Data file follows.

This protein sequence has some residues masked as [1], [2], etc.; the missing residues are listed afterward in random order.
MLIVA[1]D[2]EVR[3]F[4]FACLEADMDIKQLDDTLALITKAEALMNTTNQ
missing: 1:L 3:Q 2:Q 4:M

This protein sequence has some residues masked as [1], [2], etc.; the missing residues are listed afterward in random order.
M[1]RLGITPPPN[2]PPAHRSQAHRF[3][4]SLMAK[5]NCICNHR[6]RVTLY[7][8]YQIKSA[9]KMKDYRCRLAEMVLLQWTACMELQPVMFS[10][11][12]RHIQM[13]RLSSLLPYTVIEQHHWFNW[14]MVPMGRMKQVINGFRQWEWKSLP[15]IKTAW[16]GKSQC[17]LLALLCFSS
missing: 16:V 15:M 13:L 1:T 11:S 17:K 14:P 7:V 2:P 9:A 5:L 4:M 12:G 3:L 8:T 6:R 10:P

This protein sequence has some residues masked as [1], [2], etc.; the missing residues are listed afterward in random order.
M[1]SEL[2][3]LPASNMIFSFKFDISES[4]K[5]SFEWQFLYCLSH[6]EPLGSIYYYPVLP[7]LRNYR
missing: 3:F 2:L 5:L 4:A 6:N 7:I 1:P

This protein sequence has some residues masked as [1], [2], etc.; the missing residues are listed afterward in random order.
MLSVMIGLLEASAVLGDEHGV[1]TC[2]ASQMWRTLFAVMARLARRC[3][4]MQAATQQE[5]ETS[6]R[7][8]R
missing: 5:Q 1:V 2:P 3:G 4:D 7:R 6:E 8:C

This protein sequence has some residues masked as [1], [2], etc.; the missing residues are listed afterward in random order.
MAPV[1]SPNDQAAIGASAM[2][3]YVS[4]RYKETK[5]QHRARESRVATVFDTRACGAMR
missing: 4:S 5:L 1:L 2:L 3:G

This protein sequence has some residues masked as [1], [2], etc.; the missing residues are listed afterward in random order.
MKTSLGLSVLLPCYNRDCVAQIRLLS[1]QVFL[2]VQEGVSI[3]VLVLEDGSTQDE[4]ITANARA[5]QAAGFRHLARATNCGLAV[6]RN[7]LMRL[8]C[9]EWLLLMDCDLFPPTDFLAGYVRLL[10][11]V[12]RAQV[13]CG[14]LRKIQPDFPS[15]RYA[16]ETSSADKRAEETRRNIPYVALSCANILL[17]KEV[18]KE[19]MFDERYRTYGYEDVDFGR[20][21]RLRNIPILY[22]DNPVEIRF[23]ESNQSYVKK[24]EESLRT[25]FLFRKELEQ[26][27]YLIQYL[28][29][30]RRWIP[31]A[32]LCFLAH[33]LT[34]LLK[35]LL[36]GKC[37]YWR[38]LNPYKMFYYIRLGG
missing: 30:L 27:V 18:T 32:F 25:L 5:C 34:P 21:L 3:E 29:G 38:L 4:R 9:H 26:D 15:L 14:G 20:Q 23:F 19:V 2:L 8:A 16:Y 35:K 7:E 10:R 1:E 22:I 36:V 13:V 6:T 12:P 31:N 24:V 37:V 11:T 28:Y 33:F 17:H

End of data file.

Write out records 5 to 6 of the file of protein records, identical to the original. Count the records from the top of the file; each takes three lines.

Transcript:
This protein sequence has some residues masked as [1], [2], etc.; the missing residues are listed afterward in random order.
MAPV[1]SPNDQAAIGASAM[2][3]YVS[4]RYKETK[5]QHRARESRVATVFDTRACGAMR
missing: 4:S 5:L 1:L 2:L 3:G

This protein sequence has some residues masked as [1], [2], etc.; the missing residues are listed afterward in random order.
MKTSLGLSVLLPCYNRDCVAQIRLLS[1]QVFL[2]VQEGVSI[3]VLVLEDGSTQDE[4]ITANARA[5]QAAGFRHLARATNCGLAV[6]RN[7]LMRL[8]C[9]EWLLLMDCDLFPPTDFLAGYVRLL[10][11]V[12]RAQV[13]CG[14]LRKIQPDFPS[15]RYA[16]ETSSADKRAEETRRNIPYVALSCANILL[17]KEV[18]KE[19]MFDERYRTYGYEDVDFGR[20][21]RLRNIPILY[22]DNPVEIRF[23]ESNQSYVKK[24]EESLRT[25]FLFRKELEQ[26][27]YLIQYL[28][29][30]RRWIP[31]A[32]LCFLAH[33]LT[34]LLK[35]LL[36]GKC[37]YWR[38]LNPYKMFYYIRLGG
missing: 30:L 27:V 18:T 32:F 25:L 5:C 34:P 21:L 3:E 29:G 38:L 4:R 9:H 26:D 15:L 14:G 20:Q 23:F 19:V 2:L 8:A 16:Y 35:K 7:E 10:R 1:E 22:I 36:V 13:V 6:T 12:P 31:N 24:V 37:V 11:T 28:Y 33:F 17:H